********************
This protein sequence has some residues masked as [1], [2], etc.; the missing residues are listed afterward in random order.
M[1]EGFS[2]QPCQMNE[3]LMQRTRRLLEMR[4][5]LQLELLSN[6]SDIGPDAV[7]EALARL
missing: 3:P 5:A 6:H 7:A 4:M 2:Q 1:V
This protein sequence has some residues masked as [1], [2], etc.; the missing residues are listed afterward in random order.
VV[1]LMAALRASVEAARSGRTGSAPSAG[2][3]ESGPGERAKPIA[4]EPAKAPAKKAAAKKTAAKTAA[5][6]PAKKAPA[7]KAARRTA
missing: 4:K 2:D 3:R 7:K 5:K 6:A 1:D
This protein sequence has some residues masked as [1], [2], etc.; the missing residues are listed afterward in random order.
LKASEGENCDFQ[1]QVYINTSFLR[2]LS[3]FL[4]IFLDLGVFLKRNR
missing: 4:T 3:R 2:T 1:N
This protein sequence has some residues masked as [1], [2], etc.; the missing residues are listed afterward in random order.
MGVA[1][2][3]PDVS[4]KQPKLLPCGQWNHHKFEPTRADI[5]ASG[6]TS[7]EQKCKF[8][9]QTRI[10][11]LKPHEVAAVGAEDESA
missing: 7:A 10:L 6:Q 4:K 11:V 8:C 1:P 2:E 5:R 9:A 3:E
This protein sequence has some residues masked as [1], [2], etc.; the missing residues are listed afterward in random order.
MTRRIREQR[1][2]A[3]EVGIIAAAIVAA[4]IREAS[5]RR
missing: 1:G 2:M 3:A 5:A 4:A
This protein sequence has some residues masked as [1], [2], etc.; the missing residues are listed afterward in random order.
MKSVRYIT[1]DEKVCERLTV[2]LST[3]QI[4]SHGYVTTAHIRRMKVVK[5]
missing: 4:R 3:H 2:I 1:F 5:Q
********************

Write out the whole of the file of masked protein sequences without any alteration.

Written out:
This protein sequence has some residues masked as [1], [2], etc.; the missing residues are listed afterward in random order.
M[1]EGFS[2]QPCQMNE[3]LMQRTRRLLEMR[4][5]LQLELLSN[6]SDIGPDAV[7]EALARL
missing: 3:P 5:A 6:H 7:A 4:M 2:Q 1:V
This protein sequence has some residues masked as [1], [2], etc.; the missing residues are listed afterward in random order.
VV[1]LMAALRASVEAARSGRTGSAPSAG[2][3]ESGPGERAKPIA[4]EPAKAPAKKAAAKKTAAKTAA[5][6]PAKKAPA[7]KAARRTA
missing: 4:K 2:D 3:R 7:K 5:K 6:A 1:D
This protein sequence has some residues masked as [1], [2], etc.; the missing residues are listed afterward in random order.
LKASEGENCDFQ[1]QVYINTSFLR[2]LS[3]FL[4]IFLDLGVFLKRNR
missing: 4:T 3:R 2:T 1:N
This protein sequence has some residues masked as [1], [2], etc.; the missing residues are listed afterward in random order.
MGVA[1][2][3]PDVS[4]KQPKLLPCGQWNHHKFEPTRADI[5]ASG[6]TS[7]EQKCKF[8][9]QTRI[10][11]LKPHEVAAVGAEDESA
missing: 7:A 10:L 6:Q 4:K 11:V 8:C 1:P 2:E 5:R 9:A 3:E
This protein sequence has some residues masked as [1], [2], etc.; the missing residues are listed afterward in random order.
MTRRIREQR[1][2]A[3]EVGIIAAAIVAA[4]IREAS[5]RR
missing: 1:G 2:M 3:A 5:A 4:A
This protein sequence has some residues masked as [1], [2], etc.; the missing residues are listed afterward in random order.
MKSVRYIT[1]DEKVCERLTV[2]LST[3]QI[4]SHGYVTTAHIRRMKVVK[5]
missing: 4:R 3:H 2:I 1:F 5:Q